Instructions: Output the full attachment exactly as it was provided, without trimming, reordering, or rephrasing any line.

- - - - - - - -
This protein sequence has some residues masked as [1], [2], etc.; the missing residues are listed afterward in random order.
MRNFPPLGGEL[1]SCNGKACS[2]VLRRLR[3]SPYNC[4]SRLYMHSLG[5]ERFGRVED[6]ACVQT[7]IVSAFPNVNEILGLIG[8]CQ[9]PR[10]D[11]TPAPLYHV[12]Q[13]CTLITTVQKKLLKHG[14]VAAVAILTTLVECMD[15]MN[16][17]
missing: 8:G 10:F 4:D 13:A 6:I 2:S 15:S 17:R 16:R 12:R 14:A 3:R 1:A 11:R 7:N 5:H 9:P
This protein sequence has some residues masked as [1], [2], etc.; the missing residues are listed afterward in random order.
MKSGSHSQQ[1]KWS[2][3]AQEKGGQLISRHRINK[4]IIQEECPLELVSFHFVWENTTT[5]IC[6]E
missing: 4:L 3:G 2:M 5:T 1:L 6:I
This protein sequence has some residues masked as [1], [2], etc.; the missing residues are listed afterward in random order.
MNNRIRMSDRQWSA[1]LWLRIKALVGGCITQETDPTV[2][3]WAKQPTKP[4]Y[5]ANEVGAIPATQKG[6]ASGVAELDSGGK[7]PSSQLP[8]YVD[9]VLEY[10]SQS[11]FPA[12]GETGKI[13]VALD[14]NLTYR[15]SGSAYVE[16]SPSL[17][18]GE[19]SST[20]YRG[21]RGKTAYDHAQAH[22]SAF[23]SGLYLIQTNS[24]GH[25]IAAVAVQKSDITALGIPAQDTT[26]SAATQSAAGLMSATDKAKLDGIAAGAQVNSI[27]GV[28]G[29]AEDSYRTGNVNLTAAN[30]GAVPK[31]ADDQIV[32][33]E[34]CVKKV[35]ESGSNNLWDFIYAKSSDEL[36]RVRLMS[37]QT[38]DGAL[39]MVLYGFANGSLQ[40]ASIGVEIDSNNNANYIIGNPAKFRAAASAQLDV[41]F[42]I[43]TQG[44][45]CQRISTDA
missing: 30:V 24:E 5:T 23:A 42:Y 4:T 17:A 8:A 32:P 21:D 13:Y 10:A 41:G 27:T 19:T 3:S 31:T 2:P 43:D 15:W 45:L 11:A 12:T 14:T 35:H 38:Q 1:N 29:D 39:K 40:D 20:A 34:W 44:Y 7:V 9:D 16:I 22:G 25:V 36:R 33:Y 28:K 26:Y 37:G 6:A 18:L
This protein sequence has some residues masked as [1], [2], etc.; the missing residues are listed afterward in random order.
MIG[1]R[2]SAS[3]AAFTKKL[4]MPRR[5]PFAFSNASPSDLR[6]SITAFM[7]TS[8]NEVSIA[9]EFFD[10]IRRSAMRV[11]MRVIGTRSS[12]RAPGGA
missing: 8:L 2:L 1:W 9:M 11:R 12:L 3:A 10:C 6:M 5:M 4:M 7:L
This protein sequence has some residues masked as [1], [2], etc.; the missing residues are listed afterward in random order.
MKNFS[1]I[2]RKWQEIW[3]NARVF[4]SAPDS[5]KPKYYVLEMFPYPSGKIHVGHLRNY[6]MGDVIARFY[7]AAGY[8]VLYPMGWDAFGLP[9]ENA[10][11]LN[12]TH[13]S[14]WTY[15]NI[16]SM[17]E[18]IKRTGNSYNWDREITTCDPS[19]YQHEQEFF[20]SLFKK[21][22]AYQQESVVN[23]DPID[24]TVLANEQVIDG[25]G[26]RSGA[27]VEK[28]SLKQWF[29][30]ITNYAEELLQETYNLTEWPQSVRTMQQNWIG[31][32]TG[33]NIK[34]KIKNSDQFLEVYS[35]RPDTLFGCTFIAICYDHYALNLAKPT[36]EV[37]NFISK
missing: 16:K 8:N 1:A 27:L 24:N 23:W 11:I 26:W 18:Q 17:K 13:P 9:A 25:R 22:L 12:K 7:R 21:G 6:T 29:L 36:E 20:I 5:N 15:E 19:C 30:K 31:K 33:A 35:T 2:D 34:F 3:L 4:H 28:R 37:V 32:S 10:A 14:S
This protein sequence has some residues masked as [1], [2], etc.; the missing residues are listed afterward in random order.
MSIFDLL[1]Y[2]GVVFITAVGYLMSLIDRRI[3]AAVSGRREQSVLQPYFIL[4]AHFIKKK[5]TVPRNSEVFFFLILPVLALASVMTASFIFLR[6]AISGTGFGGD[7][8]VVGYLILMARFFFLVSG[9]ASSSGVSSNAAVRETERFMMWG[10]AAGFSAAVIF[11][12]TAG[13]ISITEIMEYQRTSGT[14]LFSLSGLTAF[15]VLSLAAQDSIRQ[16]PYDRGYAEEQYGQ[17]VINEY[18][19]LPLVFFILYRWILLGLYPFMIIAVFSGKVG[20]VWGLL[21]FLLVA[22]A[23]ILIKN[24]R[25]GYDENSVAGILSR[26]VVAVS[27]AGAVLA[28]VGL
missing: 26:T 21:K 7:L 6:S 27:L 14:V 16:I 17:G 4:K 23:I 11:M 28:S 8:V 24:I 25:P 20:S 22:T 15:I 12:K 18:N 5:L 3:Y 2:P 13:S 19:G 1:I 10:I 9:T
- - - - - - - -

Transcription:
This protein sequence has some residues masked as [1], [2], etc.; the missing residues are listed afterward in random order.
MRNFPPLGGEL[1]SCNGKACS[2]VLRRLR[3]SPYNC[4]SRLYMHSLG[5]ERFGRVED[6]ACVQT[7]IVSAFPNVNEILGLIG[8]CQ[9]PR[10]D[11]TPAPLYHV[12]Q[13]CTLITTVQKKLLKHG[14]VAAVAILTTLVECMD[15]MN[16][17]
missing: 8:G 10:F 4:D 13:A 6:I 2:S 15:S 17:R 16:R 12:R 14:A 3:R 1:A 11:R 7:N 5:H 9:P
This protein sequence has some residues masked as [1], [2], etc.; the missing residues are listed afterward in random order.
MKSGSHSQQ[1]KWS[2][3]AQEKGGQLISRHRINK[4]IIQEECPLELVSFHFVWENTTT[5]IC[6]E
missing: 4:L 3:G 2:M 5:T 1:L 6:I
This protein sequence has some residues masked as [1], [2], etc.; the missing residues are listed afterward in random order.
MNNRIRMSDRQWSA[1]LWLRIKALVGGCITQETDPTV[2][3]WAKQPTKP[4]Y[5]ANEVGAIPATQKG[6]ASGVAELDSGGK[7]PSSQLP[8]YVD[9]VLEY[10]SQS[11]FPA[12]GETGKI[13]VALD[14]NLTYR[15]SGSAYVE[16]SPSL[17][18]GE[19]SST[20]YRG[21]RGKTAYDHAQAH[22]SAF[23]SGLYLIQTNS[24]GH[25]IAAVAVQKSDITALGIPAQDTT[26]SAATQSAAGLMSATDKAKLDGIAAGAQVNSI[27]GV[28]G[29]AEDSYRTGNVNLTAAN[30]GAVPK[31]ADDQIV[32][33]E[34]CVKKV[35]ESGSNNLWDFIYAKSSDEL[36]RVRLMS[37]QT[38]DGAL[39]MVLYGFANGSLQ[40]ASIGVEIDSNNNANYIIGNPAKFRAAASAQLDV[41]F[42]I[43]TQG[44][45]CQRISTDA
missing: 30:V 24:E 5:T 23:A 42:Y 4:T 17:A 8:A 32:P 21:D 13:Y 10:A 41:G 27:T 19:T 3:S 31:T 2:P 43:D 15:W 45:L 11:A 12:T 14:T 35:H 38:Q 1:N 29:D 39:K 40:D 20:A 34:W 44:Y 7:V 9:D 16:I 22:G 25:V 36:R 33:Y 28:K 26:Y 37:G 6:A 18:L
This protein sequence has some residues masked as [1], [2], etc.; the missing residues are listed afterward in random order.
MIG[1]R[2]SAS[3]AAFTKKL[4]MPRR[5]PFAFSNASPSDLR[6]SITAFM[7]TS[8]NEVSIA[9]EFFD[10]IRRSAMRV[11]MRVIGTRSS[12]RAPGGA
missing: 8:L 2:L 1:W 9:M 11:R 12:L 3:A 10:C 6:M 5:M 4:M 7:L
This protein sequence has some residues masked as [1], [2], etc.; the missing residues are listed afterward in random order.
MKNFS[1]I[2]RKWQEIW[3]NARVF[4]SAPDS[5]KPKYYVLEMFPYPSGKIHVGHLRNY[6]MGDVIARFY[7]AAGY[8]VLYPMGWDAFGLP[9]ENA[10][11]LN[12]TH[13]S[14]WTY[15]NI[16]SM[17]E[18]IKRTGNSYNWDREITTCDPS[19]YQHEQEFF[20]SLFKK[21][22]AYQQESVVN[23]DPID[24]TVLANEQVIDG[25]G[26]RSGA[27]VEK[28]SLKQWF[29][30]ITNYAEELLQETYNLTEWPQSVRTMQQNWIG[31][32]TG[33]NIK[34]KIKNSDQFLEVYS[35]RPDTLFGCTFIAICYDHYALNLAKPT[36]EV[37]NFISK
missing: 16:K 8:N 1:A 27:L 24:N 23:W 11:I 26:W 18:Q 17:K 13:P 9:A 25:R 22:L 12:K 7:R 21:G 6:T 29:L 36:E 20:I 5:N 15:E 19:C 30:K 31:K 33:A 35:T 2:D 34:F 3:L 4:H 28:R 37:V 32:S 10:A 14:S
This protein sequence has some residues masked as [1], [2], etc.; the missing residues are listed afterward in random order.
MSIFDLL[1]Y[2]GVVFITAVGYLMSLIDRRI[3]AAVSGRREQSVLQPYFIL[4]AHFIKKK[5]TVPRNSEVFFFLILPVLALASVMTASFIFLR[6]AISGTGFGGD[7][8]VVGYLILMARFFFLVSG[9]ASSSGVSSNAAVRETERFMMWG[10]AAGFSAAVIF[11][12]TAG[13]ISITEIMEYQRTSGT[14]LFSLSGLTAF[15]VLSLAAQDSIRQ[16]PYDRGYAEEQYGQ[17]VINEY[18][19]LPLVFFILYRWILLGLYPFMIIAVFSGKVG[20]VWGLL[21]FLLVA[22]A[23]ILIKN[24]R[25]GYDENSVAGILSR[26]VVAVS[27]AGAVLA[28]VGL
missing: 26:T 21:K 7:L 6:S 27:L 14:V 16:I 17:G 4:K 23:I 11:M 28:S 8:V 24:I 25:P 20:S 22:T 15:I 12:K 18:N 5:L 3:Y 2:P 13:S 19:G 1:I 10:I 9:T